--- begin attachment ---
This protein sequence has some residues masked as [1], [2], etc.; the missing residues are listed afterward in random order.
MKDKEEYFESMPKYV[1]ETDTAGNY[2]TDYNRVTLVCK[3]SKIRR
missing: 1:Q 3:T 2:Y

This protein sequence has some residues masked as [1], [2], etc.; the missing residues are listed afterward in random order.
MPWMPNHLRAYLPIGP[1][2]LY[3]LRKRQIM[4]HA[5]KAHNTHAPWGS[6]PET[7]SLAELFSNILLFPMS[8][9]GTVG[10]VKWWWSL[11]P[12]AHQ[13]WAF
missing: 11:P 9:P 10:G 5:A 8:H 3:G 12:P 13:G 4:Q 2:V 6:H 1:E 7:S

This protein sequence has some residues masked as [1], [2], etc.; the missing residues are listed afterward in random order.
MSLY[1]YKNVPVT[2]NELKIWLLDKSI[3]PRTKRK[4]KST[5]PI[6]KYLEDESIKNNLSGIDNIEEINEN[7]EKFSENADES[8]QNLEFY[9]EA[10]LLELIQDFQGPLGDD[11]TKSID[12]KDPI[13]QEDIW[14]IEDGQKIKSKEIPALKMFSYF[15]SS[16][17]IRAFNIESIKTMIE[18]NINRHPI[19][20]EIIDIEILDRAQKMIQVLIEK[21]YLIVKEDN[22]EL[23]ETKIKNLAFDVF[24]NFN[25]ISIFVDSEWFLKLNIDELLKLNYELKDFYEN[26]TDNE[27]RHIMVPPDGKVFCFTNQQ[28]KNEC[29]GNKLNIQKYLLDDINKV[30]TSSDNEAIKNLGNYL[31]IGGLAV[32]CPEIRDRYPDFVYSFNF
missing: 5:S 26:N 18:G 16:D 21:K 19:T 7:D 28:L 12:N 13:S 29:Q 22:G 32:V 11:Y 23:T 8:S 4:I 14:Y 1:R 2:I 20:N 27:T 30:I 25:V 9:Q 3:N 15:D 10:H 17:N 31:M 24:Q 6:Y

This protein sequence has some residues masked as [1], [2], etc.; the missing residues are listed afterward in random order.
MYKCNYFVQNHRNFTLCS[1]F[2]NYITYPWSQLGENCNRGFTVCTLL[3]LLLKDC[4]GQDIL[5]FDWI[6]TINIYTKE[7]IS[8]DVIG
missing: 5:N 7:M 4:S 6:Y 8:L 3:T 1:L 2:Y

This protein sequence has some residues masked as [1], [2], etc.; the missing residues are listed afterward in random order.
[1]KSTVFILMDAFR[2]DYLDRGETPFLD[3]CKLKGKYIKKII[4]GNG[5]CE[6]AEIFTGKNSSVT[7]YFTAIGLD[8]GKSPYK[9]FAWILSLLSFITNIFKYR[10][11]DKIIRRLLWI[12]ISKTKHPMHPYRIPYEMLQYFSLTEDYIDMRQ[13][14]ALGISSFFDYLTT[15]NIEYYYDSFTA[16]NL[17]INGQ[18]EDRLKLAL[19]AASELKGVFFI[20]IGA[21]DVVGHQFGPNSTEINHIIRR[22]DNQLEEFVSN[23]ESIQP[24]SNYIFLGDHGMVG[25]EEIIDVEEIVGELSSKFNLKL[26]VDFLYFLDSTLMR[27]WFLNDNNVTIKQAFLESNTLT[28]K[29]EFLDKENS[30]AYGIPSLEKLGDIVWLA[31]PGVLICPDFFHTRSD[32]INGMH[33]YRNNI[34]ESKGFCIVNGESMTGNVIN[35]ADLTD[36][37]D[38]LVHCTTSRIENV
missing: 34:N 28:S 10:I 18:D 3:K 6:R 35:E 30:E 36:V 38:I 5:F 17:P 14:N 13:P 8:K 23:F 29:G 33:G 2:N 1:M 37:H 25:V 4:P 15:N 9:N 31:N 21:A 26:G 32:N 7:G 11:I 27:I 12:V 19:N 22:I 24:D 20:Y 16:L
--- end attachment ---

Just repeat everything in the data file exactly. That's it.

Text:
This protein sequence has some residues masked as [1], [2], etc.; the missing residues are listed afterward in random order.
MKDKEEYFESMPKYV[1]ETDTAGNY[2]TDYNRVTLVCK[3]SKIRR
missing: 1:Q 3:T 2:Y

This protein sequence has some residues masked as [1], [2], etc.; the missing residues are listed afterward in random order.
MPWMPNHLRAYLPIGP[1][2]LY[3]LRKRQIM[4]HA[5]KAHNTHAPWGS[6]PET[7]SLAELFSNILLFPMS[8][9]GTVG[10]VKWWWSL[11]P[12]AHQ[13]WAF
missing: 11:P 9:P 10:G 5:A 8:H 3:G 12:P 13:G 4:Q 2:V 6:H 1:E 7:S

This protein sequence has some residues masked as [1], [2], etc.; the missing residues are listed afterward in random order.
MSLY[1]YKNVPVT[2]NELKIWLLDKSI[3]PRTKRK[4]KST[5]PI[6]KYLEDESIKNNLSGIDNIEEINEN[7]EKFSENADES[8]QNLEFY[9]EA[10]LLELIQDFQGPLGDD[11]TKSID[12]KDPI[13]QEDIW[14]IEDGQKIKSKEIPALKMFSYF[15]SS[16][17]IRAFNIESIKTMIE[18]NINRHPI[19][20]EIIDIEILDRAQKMIQVLIEK[21]YLIVKEDN[22]EL[23]ETKIKNLAFDVF[24]NFN[25]ISIFVDSEWFLKLNIDELLKLNYELKDFYEN[26]TDNE[27]RHIMVPPDGKVFCFTNQQ[28]KNEC[29]GNKLNIQKYLLDDINKV[30]TSSDNEAIKNLGNYL[31]IGGLAV[32]CPEIRDRYPDFVYSFNF
missing: 5:S 26:N 18:G 16:D 21:K 19:T 7:D 28:L 12:N 13:S 29:Q 22:G 32:V 11:Y 23:T 8:S 4:I 14:Y 1:R 2:I 20:N 27:T 30:I 25:V 9:Q 3:N 15:D 10:H 17:N 31:M 24:Q 6:Y

This protein sequence has some residues masked as [1], [2], etc.; the missing residues are listed afterward in random order.
MYKCNYFVQNHRNFTLCS[1]F[2]NYITYPWSQLGENCNRGFTVCTLL[3]LLLKDC[4]GQDIL[5]FDWI[6]TINIYTKE[7]IS[8]DVIG
missing: 5:N 7:M 4:S 6:Y 8:L 3:T 1:L 2:Y

This protein sequence has some residues masked as [1], [2], etc.; the missing residues are listed afterward in random order.
[1]KSTVFILMDAFR[2]DYLDRGETPFLD[3]CKLKGKYIKKII[4]GNG[5]CE[6]AEIFTGKNSSVT[7]YFTAIGLD[8]GKSPYK[9]FAWILSLLSFITNIFKYR[10][11]DKIIRRLLWI[12]ISKTKHPMHPYRIPYEMLQYFSLTEDYIDMRQ[13][14]ALGISSFFDYLTT[15]NIEYYYDSFTA[16]NL[17]INGQ[18]EDRLKLAL[19]AASELKGVFFI[20]IGA[21]DVVGHQFGPNSTEINHIIRR[22]DNQLEEFVSN[23]ESIQP[24]SNYIFLGDHGMVG[25]EEIIDVEEIVGELSSKFNLKL[26]VDFLYFLDSTLMR[27]WFLNDNNVTIKQAFLESNTLT[28]K[29]EFLDKENS[30]AYGIPSLEKLGDIVWLA[31]PGVLICPDFFHTRSD[32]INGMH[33]YRNNI[34]ESKGFCIVNGESMTGNVIN[35]ADLTD[36][37]D[38]LVHCTTSRIENV
missing: 34:N 28:S 10:I 18:D 3:K 6:R 35:E 30:E 36:V 38:I 5:F 17:P 14:N 13:P 8:K 23:F 29:G 33:G 2:N 1:M 37:H 25:V 4:P 15:N 9:N 31:N 21:A 26:G 32:N 7:G 11:I 27:I 12:V 19:N 22:I 24:D 20:Y 16:L